A seat belt would have made the difference for Natalie Thompson. Instead of spending this week preparing for Christmas, the family of the 17-year-old girl will prepare for her funeral.

The Salt Lake teenager was killed last weekend. She was a back-seat passenger in a car that went through an intersection and was hit broadside by another vehicle.None of the six other occupants in the vehicle was wearing a seat belt either, said Salt Lake police Sgt. Scott Folsom. Two occupants were seriously injured; the others were treated and released from area hospitals.

"What killed this girl, and this is still under investigation, was she wasn't wearing a seat belt and she was partially ejected," Folsom said of the early Saturday accident at 27th South and Ninth East.

"Had they all been wearing their seat belts, the likelihood was no one would have been seriously injured," said Folsom, who is the investigating sergeant in the department's traffic division.

Consumer safety groups have howled for years to get harness-type restraint devices for the back seats of vehicles. The federal government now requires all vehicles made after 1990 to have the shoulder-harness seat belt for the back seats.

But an estimated 150 million cars on U.S. roads have the old-style belts.

The Institute for Injury Reduction, a group of trial lawyers involved in automobile accident litigation, has criticized lap-only safety belts and suggested the devices may in some accidents actually cause serious injury.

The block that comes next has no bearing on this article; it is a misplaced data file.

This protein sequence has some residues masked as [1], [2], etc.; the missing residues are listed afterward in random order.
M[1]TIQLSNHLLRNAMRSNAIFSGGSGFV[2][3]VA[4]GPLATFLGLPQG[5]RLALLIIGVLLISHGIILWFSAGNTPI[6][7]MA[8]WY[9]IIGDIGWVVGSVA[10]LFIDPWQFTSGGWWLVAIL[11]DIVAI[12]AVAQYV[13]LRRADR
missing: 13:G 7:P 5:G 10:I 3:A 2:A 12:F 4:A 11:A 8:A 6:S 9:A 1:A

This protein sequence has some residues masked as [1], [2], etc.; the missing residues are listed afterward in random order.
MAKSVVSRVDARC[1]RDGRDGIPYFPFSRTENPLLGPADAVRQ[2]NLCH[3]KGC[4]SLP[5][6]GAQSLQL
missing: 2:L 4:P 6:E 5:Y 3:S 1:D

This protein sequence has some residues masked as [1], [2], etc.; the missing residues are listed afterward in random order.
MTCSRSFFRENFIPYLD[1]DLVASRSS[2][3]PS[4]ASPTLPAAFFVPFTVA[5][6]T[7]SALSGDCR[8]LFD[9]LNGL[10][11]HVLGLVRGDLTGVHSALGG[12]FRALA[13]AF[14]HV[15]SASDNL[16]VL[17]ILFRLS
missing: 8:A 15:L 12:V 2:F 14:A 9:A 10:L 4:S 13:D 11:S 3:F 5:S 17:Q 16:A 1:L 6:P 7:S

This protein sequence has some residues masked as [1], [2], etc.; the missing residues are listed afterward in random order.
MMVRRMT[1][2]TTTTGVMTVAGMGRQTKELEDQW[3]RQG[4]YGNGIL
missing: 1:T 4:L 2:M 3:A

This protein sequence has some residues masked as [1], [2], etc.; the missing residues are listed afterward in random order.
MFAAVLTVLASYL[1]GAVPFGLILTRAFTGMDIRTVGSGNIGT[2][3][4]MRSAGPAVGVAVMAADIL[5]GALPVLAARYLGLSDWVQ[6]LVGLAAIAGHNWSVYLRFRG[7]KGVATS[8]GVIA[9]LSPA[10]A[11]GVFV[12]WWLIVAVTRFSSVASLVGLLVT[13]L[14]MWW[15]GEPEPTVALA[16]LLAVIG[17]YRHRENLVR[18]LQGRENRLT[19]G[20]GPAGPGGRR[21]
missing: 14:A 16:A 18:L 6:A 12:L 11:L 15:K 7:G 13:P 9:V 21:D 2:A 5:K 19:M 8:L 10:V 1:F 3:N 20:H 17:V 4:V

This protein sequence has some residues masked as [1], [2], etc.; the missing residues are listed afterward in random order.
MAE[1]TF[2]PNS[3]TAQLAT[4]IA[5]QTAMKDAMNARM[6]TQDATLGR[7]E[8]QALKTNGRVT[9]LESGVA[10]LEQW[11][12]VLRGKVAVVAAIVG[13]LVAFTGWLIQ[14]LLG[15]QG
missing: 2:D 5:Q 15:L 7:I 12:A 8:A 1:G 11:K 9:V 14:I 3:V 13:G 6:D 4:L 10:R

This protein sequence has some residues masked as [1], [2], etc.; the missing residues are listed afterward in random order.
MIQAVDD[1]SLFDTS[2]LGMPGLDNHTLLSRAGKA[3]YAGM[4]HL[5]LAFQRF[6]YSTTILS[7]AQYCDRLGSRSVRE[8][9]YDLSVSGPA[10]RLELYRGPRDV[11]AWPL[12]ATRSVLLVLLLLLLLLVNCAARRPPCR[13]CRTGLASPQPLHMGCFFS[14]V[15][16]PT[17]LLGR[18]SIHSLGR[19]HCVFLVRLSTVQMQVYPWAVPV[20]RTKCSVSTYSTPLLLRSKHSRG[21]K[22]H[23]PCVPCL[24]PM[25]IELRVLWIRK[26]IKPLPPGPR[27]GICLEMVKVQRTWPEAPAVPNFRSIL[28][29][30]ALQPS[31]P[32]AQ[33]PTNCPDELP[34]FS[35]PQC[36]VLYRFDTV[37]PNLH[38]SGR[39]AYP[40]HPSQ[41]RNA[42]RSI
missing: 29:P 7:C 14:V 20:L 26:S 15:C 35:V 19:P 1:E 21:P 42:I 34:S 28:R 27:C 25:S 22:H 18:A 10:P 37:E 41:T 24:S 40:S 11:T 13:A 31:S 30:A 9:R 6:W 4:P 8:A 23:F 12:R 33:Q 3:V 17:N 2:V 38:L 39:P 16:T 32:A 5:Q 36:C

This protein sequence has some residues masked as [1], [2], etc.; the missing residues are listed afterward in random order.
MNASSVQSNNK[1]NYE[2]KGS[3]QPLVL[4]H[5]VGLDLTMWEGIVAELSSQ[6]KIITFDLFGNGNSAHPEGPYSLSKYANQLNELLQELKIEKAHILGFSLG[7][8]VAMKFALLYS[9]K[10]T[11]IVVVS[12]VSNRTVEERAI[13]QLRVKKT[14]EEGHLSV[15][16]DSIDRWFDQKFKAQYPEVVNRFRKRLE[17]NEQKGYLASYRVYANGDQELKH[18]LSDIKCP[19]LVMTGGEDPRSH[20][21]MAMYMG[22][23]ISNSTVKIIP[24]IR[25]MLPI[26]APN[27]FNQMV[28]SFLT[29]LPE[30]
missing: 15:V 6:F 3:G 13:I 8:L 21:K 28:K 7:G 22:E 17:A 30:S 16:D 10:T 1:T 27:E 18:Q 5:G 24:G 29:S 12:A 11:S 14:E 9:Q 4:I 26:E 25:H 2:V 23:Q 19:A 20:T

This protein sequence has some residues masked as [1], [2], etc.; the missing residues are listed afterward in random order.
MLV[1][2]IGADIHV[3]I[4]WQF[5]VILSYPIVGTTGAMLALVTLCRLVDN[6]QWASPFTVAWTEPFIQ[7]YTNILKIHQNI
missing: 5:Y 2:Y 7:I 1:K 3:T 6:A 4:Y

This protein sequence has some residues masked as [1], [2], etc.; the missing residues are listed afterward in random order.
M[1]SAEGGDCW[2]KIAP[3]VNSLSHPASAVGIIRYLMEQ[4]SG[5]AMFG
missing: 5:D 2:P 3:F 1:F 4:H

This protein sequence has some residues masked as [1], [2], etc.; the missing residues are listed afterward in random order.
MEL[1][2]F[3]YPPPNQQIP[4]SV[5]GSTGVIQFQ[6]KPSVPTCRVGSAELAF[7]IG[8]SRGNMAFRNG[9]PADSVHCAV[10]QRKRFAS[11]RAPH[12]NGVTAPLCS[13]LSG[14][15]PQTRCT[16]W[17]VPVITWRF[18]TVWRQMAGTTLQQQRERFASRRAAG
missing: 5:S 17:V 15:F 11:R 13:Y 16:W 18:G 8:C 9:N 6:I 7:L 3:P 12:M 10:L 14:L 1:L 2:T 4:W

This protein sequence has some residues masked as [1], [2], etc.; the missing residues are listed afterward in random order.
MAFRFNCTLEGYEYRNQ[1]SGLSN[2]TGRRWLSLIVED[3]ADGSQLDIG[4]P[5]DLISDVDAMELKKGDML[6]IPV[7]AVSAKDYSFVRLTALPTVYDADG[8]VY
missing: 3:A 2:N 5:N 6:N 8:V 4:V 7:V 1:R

Despite the arguments that a small percentage of people may be injured in an accident while wearing the lap belts, health and law enforcement professionals contend passengers are better off wearing the devices.

"They're not ejected. We have a lot of our patients who come that are sleeping in the back seat and there are too many of them in the car and they're ejected. And they're either not living or not surviving in a normal state," said Charlene Barrett, nursing supervisor University Health Sciences Center.

Whether the accident victim was wearing seat belt is "the first question we ask," Barrett said.

Rear seat belts "save more people than they hurt," said Folsom, who has seen thousands of accidents in Salt Lake City.